J.B.'S HARMONICA by John Sebastian
ANIMALS
Released: April 1, 1993

"Perhaps best for readers not quite ready for chapter books. (Picture book. 4-8)"
James Bear has always wanted a harmonica, but when he gets one, and practice yields results, people compliment him with comparisons to Dad—an accomplished concert player. Read full book review >
MAYBE YES, MAYBE NO, MAYBE MAYBE by Susan Patron
FAMILY AND GROWING UP
Released: April 1, 1993

"Pleasantly understated b&w art. (Fiction. 7-10)"
The author of two delightful picture books brings her witty, believable dialogue and awareness of children's preoccupations to a chapter book. Read full book review >

YO, HUNGRY WOLF! by David Vozar
ANIMALS
Released: April 1, 1993

"Irresistible for reading aloud. (Picture book. 4-10)"
Three well-known tales featuring the big bad wolf, retold in witty, rhythmic rap and cleverly linked. ``He blows at his foes till his lungs feel all tattered./The pigs feel exposed `cause their house has been scattered''—but though the wolf's ``got a plan/For house infiltratin','' he's a natty dresser who boggles at the soot in the chimney and sets out for ``Little Red's'' Grandma's in hopes of an easier meal. Read full book review >
KIPPER'S BIRTHDAY by Mick Inkpen
ANIMALS
Released: April 1, 1993

"Inkpen's clean, affectionately comical style. (Picture book. 3-7)"
Last seen in an imaginative counting book (Kipper's Toybox, 1992), the appealingly flop-eared little dog is back with a satisfying variation on the old birthday-party-confusion theme. Read full book review >
ANNA IS STILL HERE by Ida Vos
FICTION
Released: April 1, 1993

"Still, a compelling book, even stronger than its fine predecessor. (Fiction. 8-14)"
The author of the autobiographical novel Hide and Seek (1991), based on her own WW II experiences, again uses linked vignettes to evoke the painful difficulties, after the war, of resuming a normal life. Read full book review >

JACK CREEK COWBOY by Neil Johnson
HISTORY
Released: April 1, 1993

"An attractive, realistic portrayal of present practice in an occupation where, in the popular mind, the myths are still strong. (Nonfiction. 7-11)"
The author of several photo documentaries (All in a Day's Work, 1989) depicts two boys helping their ranch-hand dad herd cattle. Read full book review >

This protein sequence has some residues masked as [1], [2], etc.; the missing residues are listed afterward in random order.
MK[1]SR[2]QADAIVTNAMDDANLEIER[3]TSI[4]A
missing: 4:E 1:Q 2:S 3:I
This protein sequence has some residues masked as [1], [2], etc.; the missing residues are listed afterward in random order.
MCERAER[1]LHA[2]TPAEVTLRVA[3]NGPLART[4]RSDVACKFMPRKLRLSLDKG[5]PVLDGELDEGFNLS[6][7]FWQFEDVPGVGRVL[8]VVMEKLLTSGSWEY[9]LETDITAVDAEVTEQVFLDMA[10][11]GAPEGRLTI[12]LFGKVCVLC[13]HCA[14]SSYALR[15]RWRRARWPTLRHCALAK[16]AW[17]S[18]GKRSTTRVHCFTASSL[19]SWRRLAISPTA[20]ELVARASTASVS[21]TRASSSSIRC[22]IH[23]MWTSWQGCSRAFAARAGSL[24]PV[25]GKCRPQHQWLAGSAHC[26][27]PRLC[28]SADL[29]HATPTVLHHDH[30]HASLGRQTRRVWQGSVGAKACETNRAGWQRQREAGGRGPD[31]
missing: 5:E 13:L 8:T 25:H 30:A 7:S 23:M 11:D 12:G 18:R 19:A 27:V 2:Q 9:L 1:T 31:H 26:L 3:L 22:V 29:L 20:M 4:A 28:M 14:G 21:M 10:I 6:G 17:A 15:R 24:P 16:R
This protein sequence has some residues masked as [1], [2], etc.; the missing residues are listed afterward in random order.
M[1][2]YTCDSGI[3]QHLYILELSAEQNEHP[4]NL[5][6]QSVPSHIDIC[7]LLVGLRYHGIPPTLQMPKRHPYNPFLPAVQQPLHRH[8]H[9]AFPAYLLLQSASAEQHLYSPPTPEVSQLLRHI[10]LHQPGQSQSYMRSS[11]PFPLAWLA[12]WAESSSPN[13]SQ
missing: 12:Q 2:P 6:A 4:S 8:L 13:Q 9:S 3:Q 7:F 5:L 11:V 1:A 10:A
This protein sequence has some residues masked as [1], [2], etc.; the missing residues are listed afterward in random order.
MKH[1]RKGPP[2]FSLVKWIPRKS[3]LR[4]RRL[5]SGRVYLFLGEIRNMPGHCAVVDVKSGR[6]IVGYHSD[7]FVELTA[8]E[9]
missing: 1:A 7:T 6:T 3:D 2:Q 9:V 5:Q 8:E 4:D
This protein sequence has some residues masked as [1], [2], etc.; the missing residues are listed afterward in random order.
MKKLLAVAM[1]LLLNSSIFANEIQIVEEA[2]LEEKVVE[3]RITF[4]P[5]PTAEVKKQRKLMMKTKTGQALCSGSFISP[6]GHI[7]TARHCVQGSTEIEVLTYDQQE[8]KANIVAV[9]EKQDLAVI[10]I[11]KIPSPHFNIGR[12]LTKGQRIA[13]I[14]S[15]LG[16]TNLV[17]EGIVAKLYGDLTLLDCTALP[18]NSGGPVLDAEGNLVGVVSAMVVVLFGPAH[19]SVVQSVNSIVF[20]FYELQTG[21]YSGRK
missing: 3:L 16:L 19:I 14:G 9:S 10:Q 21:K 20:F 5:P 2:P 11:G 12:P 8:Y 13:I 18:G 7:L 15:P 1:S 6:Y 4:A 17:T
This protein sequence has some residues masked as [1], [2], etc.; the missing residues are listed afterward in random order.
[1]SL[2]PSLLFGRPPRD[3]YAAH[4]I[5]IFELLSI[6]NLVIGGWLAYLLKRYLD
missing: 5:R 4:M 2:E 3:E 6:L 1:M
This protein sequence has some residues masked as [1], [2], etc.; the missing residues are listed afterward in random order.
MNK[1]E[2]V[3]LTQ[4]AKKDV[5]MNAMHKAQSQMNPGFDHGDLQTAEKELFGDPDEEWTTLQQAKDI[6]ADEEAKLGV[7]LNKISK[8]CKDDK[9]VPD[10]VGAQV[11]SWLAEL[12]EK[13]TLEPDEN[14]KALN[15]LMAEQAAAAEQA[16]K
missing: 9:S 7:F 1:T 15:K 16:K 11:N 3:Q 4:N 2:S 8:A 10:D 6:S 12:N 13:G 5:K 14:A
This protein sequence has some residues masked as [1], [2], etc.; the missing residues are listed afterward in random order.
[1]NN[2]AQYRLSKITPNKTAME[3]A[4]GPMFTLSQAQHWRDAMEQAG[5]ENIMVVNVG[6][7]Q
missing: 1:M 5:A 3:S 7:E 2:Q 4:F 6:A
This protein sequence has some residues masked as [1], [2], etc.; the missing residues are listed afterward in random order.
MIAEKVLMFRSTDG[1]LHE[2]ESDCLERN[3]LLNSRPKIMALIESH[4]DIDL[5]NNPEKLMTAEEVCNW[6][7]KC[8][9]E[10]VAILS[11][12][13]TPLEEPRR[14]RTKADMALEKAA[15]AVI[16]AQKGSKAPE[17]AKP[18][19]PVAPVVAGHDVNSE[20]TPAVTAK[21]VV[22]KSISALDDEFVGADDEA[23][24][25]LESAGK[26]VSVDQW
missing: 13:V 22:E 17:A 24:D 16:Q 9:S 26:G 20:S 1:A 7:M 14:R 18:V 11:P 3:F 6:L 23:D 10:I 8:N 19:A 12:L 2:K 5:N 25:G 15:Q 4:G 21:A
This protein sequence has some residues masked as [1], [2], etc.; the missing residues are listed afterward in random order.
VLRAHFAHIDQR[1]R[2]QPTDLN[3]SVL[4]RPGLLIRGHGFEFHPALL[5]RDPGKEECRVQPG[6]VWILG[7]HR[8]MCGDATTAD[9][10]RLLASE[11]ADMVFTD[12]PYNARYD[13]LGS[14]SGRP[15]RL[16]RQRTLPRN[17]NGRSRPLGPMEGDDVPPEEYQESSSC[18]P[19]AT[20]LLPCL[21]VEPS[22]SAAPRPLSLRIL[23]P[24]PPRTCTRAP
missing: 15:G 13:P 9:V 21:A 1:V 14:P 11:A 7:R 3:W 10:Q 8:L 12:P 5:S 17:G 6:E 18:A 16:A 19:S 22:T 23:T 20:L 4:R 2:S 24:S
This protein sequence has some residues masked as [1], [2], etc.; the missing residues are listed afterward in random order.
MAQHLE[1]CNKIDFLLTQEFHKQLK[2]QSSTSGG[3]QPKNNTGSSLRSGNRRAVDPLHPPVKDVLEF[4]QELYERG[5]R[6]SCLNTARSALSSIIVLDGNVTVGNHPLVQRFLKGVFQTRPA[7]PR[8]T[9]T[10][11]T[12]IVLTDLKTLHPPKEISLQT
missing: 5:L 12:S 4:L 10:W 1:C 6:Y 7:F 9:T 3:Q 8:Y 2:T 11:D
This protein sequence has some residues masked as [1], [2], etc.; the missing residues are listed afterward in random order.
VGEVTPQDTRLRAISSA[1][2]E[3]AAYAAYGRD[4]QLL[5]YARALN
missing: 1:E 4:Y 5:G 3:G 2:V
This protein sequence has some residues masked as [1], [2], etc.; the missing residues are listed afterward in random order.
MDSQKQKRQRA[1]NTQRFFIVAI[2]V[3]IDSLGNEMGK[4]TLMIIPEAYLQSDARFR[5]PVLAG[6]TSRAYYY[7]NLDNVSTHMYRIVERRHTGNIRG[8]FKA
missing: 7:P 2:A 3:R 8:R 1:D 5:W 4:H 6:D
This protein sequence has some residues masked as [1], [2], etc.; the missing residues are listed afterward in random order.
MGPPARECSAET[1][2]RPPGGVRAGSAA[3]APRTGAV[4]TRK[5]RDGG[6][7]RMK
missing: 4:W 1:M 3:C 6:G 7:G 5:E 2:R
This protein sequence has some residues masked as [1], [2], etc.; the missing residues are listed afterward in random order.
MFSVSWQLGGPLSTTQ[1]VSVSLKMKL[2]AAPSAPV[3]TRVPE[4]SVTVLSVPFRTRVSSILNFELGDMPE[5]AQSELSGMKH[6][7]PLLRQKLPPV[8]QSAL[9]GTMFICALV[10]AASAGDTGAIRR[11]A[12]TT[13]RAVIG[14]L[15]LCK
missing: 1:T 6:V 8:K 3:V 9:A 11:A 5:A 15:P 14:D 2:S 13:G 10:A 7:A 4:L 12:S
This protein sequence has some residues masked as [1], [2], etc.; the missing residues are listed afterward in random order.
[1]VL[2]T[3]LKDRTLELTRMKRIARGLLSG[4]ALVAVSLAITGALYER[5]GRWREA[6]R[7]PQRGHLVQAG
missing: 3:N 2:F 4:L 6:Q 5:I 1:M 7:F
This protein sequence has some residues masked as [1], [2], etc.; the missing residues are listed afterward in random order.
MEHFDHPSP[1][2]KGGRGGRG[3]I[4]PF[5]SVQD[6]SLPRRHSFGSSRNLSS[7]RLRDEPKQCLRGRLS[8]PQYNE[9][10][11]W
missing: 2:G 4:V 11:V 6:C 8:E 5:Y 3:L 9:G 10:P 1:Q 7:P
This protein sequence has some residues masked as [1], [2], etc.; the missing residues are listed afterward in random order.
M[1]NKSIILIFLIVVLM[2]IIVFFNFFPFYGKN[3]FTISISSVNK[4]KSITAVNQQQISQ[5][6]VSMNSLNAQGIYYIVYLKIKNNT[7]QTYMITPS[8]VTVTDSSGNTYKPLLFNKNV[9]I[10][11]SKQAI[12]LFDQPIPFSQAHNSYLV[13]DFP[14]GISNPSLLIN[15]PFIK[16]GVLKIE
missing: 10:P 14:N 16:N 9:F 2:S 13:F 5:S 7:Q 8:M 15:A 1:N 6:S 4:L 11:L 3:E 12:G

STELLALUNA by Janell Cannon
ANIMALS
Released: April 1, 1993

"Delightful and informative but never didactic: a splendid debut. (Picture book. 4-8)"
Attacked by an owl, Stellaluna (a fruit bat) is separated from her mother and taken in by a bird and her nestlings. Read full book review >
FIRE RACE by Jonathan London
ANIMALS
Released: April 1, 1993

"Afterword by Julian Lang, a member of the Karuk tribe; bibliography. (Folklore/Picture book. 4-8)"
The Yellow Jackets are known to keep fire on top of their snowy mountain; boldly, Coyote offers to ``make them pretty'' if they close their eyes. Read full book review >
FRIENDS FROM THE OTHER SIDE by Gloria Anzaldúa
FICTION
Released: April 1, 1993

"An authentic portrayal; an excellent basis for discussion of an important issue. (Picture book. 4-10)"
A straightforward bilingual depiction of the variety of responses to Mexican ``illegals'' by Chicanos already living in Texas. Read full book review >
FAMOUS SEAWEED SOUP by Antoinette Truglio Martin
FICTION
Released: April 1, 1993

"Nice. (Picture book. 3-7)"
In her first book, Martin structures a family visit to the beach around a clever inversion of ``The Little Red Hen.'' Nobody helps Sara make her soup of seaweed (two kinds), snails, and ``smelly stuff'' from a beachcombing—her parents are busy putting on sunscreen, fixing lunch, taking care of the baby, or reading. Read full book review >
Released: April 1, 1993

"A splendid setting for an important myth. (Folklore/Picture book. 4-10)"
Hero and mischief-maker Raven is central to Native American myths of the Pacific Northwest, as McDermott explains in a gracefully written note. Read full book review >
LADY DAISY by Dick King-Smith
Released: April 1, 1993

"A surprising subject for King-Smith—no farms, no animals- -but enjoyable. (Fiction. 8-12)"
When the Victorian doll Ned finds in Gran's attic speaks to him, it's the beginning of an unusual friendship. Read full book review >
Kirkus Interview
Vanessa Diffenbaugh
September 1, 2015

Vanessa Diffenbaugh is the New York Timesbestselling author of The Language of Flowers; her new novel, We Never Asked for Wings, is about young love, hard choices, and hope against all odds. For 14 years, Letty Espinosa has worked three jobs around San Francisco to make ends meet while her mother raised her children—Alex, now 15, and Luna, six—in their tiny apartment on a forgotten spit of wetlands near the bay. But now Letty’s parents are returning to Mexico, and Letty must step up and become a mother for the first time in her life. “Diffenbaugh’s latest confirms her gift for creating shrewd, sympathetic charmers,” our reviewer writes. View video >